Monday, June 24, 2013
Edward Snowden - a man without a country
Edward Snowden is on the run and on the lam. Snowden who passed government secrets and documents to two newspapers, The Guardian and The Washington Post, and made public our NSA's secret surveillance program to the world, has been charged with espionage by the U.S.
He has left Hong Kong and has flown to and has landed in Moscow, Russia as of yesterday afternoon. And, now he has disappeared. No one knows precisely where he is. That Snowden has had to turn to rogue nations for protection is a sad day in U.S. history.
Is Edward Snowden a a heroic whistle blower or a traitor as the U.S. has charged and branded him? I have asked this question in an earlier post and I honestly did not have an answer. But, on the other hand, how is he any different than Daniel Ellsberg who had the Pentagon Papers published in the New York Times?
One thing I do believe is that Snowden should not be charged with espionage. Yes, he can be charged with stealing government documents and breaching his contract with the NSA and government contractor Booz Allen Hamilton, but he should not be charged with espionage.
Snowden took those sensitive documents and went to two newspapers to publish the fact that our government has been lying to us, is in violation of the U.S. Constitution, and has a surveillance program that affects every American living in this country and any foreigner that any American speaks with.
By going to these two newspapers, Snowden has not committed espionage. Espionage is going to a foreign country and selling these secret documents and information to the foreign country as a spy. That is not what Snowden did. He went to the press to have these documents published for the world to see. He is shining a light on a very dark aspect of our government.
Espionage is defined as the act or practice of spying in Webster's New World Dictionary. Who is guilty of the act or practice of spying is the United States, not Snowden. Snowden merely brought the espionage to light in the world.
My own experience tells me why Snowden brought this espionage to light. When I taught overseas for the Department of Defense, I took an oath, the same one our soldiers in the military take. It says in part . . . "I swear to uphold the U.S. Constitution and to fight its enemies both foreign and domestic . . ."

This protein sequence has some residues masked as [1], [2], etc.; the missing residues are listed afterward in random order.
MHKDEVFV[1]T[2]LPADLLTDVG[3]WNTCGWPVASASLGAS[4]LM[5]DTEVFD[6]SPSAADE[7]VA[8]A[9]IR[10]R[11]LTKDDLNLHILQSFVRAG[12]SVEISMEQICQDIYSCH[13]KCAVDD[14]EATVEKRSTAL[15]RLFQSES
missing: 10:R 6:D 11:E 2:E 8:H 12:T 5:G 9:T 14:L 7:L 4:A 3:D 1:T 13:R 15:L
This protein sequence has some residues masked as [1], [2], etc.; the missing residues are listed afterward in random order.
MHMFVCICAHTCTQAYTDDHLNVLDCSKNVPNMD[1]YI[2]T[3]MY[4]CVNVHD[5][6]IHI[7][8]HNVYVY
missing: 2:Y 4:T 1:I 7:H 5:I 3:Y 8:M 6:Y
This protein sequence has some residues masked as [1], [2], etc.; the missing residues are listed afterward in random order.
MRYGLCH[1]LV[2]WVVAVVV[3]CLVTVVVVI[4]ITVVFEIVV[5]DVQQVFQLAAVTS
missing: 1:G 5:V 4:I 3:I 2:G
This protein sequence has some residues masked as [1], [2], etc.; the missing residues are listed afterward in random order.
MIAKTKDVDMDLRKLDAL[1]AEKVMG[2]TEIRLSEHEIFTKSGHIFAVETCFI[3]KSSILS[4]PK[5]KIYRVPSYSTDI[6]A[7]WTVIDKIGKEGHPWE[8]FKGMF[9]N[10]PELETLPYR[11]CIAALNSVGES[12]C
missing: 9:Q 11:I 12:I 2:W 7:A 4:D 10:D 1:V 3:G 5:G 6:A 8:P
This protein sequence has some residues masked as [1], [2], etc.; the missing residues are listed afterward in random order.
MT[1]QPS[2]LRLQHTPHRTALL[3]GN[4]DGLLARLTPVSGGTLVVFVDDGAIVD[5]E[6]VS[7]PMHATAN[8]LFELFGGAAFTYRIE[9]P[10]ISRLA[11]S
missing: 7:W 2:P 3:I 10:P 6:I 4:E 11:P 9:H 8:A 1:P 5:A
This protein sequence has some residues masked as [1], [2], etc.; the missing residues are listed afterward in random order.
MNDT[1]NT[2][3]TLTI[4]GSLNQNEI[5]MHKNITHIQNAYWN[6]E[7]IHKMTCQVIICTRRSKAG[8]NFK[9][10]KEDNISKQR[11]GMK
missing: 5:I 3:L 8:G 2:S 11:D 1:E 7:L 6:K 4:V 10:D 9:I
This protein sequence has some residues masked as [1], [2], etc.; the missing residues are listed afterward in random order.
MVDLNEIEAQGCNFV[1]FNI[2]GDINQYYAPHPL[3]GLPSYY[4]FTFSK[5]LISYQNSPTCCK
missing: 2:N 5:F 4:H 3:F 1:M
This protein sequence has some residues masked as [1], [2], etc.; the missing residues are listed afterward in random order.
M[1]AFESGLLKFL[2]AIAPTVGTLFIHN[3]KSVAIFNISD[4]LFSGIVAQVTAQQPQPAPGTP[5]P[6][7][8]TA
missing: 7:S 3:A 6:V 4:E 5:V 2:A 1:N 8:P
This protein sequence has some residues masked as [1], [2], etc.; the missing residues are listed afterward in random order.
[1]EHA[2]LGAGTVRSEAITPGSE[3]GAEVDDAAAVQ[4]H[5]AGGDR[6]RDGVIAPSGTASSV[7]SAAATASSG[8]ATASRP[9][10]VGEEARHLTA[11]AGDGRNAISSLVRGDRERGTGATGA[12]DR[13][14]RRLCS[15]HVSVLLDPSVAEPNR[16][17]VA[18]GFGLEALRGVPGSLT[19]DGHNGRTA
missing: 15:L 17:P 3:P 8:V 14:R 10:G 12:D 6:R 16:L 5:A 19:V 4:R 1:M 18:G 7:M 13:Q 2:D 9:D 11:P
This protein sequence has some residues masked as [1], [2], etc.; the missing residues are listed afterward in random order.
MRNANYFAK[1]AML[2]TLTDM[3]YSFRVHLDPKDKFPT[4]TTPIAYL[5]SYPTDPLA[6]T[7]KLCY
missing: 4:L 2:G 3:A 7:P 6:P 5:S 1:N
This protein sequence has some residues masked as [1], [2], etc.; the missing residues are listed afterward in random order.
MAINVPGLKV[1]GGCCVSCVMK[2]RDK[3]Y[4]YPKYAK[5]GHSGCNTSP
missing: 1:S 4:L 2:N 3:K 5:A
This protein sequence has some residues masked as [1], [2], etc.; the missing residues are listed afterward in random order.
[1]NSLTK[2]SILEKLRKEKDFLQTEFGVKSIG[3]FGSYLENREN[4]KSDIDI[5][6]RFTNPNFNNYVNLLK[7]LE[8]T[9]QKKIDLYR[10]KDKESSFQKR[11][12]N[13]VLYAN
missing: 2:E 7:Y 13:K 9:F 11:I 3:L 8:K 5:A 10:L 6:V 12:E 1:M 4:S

There it is folks. Snowden believes he is fighting the domestic enemies of our Constitution. By this electronic spying by the U.S., our government is in violation of our own constitution, I believe the fourth and twelfth amendments of the Constitution. As Snowden has said, there needs to be a national discussion on this topic before further spying continues. And, he is right. He is upholding the United States Constitution.
I'm not so naive as to think that the U.S. cannot spy on other countries, especially those that spy on us, but when the phone records, e-mails, and Internet use is surveyed by our own government on our own citizens without our knowledge, I draw the line there. We do need to have that discussion that Snowden suggests and we, as citizens of the U.S., need to determine how much surveillance we are to allow our government to take on us.
How much privacy are U.S. citizens willing to give up and trade off for security? That is the question. And only we as citizens can determine that.
"1984" and Big Brother, have both arrived in the U.S. In the hands of a benevolent president such as President Barak Obama, we are probably somewhat safe. But, such a program in the hands of any future malevolent president, could cost us our lives. (Remember, Richard Nixon) This is why Snowden made the NSA's program public and I believe he was right to do so. I, for one, am glad to know exactly what my government is doing.
I understand the government's concern in Snowden's publishing this NSA program, hampering their attempts to keep us safe from foreign enemies of the U.S. But, there has to be a happy medium, where Americans are aware of what is going on via our representatives and senators, balanced with the secrecy needed to run such a program via the NSA.
Today, Snowden is a man without a country with his U.S. passport being rescinded by the United States government. How sad is that when it is the U.S government that has been conducting the espionage, not Edward Snowden. Edward Snowden is not a spy.
Copyright (c) 2013 Suzannah Wolf Walker all rights reserved